Gratin Dauphinois Madame Laracine (Madame Laracine’s Potato Gratin)

Gratin Dauphinois Madame Laracine

According to Patricia Wells, one can never have too many potato gratin recipes.  I agree.

It may seem as if I chronicle Angela’s dislike of foods too often on here, but I can always make her smile by welcoming her home from work or school with a potato gratin in the oven.  In fact, I don’t believe I’ve made one for someone who hasn’t fallen in love with it.

Potato gratins manage to be both decadent and homey at the same time.  While you may not have eaten them growing up (I know I certainly did not), they still manage to be comfort food.  Somehow they manage to transcend cultural boundaries.

If you’ve been paying attention, this recipe may seem similar to Gratin Dauphinois Madame Cartet (Madame Cartet’s Potato Gratin). And that would be due to the fact that they can be found in the same cookbook. In fact, they are on adjoining pages.

Why bother with different potato gratin recipes?  The obvious answer is that they’re all different.  But more precisely, they compliment other foods differently.  The gratin from Madame Cartet has dominate flavors of cheese and cream.  It is undeniably rich.  This gratin gains stronger flavors from the bay leaf and the nutmeg.  They help to reduce the richness of the gratin.  It compliments foods which are less rich.

This is a bit more complicated version of a potato gratin.  It requires the potatoes first be parboiled in milk which requires a little extra time but not that much extra work.  It mainly needs extra planning.

Gratin Dauphinois Madame Laracine

Gratin Dauphinois Madame Laracine (Madame Laracine’s Potato Gratin)
Adapted from Bistro Cooking

3 lbs. baking potatoes, peeled and thinly sliced
2 cups whole milk
3 garlic cloves, minced
3/4 tsp salt
3 bay leaves
ground nutmeg
black pepper
1 cup crème fraîche or heavy cream
2 cups grated Swiss cheese

  1. Preheat the oven to 375°F.
  2. In a large sauce pan, place the potatoes, garlic, salt, and bay leaves.  Cover with the milk and 2 cups water.  Bring to a boil over medium-high heat.  Stirring occasionally, simmer for 10 minutes over medium heat.  Remove from the heat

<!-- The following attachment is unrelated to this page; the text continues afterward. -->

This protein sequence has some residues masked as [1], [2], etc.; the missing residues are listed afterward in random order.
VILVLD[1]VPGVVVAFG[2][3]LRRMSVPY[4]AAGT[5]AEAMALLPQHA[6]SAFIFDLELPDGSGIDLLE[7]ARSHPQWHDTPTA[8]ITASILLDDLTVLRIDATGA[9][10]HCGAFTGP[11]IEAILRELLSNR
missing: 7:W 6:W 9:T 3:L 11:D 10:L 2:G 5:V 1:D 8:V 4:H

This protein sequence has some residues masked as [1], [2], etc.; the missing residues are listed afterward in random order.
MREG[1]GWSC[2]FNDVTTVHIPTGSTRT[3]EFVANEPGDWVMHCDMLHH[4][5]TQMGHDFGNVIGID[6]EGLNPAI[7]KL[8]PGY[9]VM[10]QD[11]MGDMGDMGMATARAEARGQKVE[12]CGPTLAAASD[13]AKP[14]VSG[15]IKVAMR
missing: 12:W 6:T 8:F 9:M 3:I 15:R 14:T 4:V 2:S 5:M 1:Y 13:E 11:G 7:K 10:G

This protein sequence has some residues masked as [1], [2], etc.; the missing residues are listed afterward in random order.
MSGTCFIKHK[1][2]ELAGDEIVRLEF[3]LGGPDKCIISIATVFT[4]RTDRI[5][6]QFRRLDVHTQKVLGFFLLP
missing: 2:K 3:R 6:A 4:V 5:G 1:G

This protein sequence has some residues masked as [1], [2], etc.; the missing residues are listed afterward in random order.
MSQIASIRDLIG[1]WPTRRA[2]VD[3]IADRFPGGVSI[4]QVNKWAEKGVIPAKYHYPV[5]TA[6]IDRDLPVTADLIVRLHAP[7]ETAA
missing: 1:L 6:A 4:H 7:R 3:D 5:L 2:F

3. Transfer half of the potatoes from the sauce pan to a large gratin dish.  Cover the potatoes with half the crème fraîche.  Sprinkle with half the cheese, nutmeg, and pepper.  Add the remaining potatoes then cover with the remaining crème fraîche.  Sprinkle with the remaining cheese, nutmeg, and pepper.
  4. Bake the gratin for about 1 hour, or until it is crispy and golden on top.

Serves 6 to 8.

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4 Responses to “Gratin Dauphinois Madame Laracine (Madame Laracine’s Potato Gratin)”


  1. 1 Mike September 4, 2008 at 11:31 am

    Its funny–I just happened to make a very similar dauphinoise about a week ago (from a Ramsay cookbook). Its just like you said–this is guaranteed comfort food. This looks great…lol, and even though I have no main course to pair with it, seeing this post is enough reason for me to whip up a second batch!

  2. 2 Kevin September 5, 2008 at 3:53 am

    Look at that amazing golden brown top!

  3. 3 Matt September 5, 2008 at 1:00 pm

    Mike – Try the sauteed chicken with herbs (https://twoyolks.org/2007/12/05/poulet-saute-aux-herbes-sauteed-chicken-with-herbs/).
    I’m making it and gratin dauphinois for Angela’s birthday on Sunday.

    Kevin – Thanks. The cheese helps with the browning.

  4. 4 adele September 12, 2008 at 6:21 pm

    Yum. I’d be delighted to come home to this after school. 🙂


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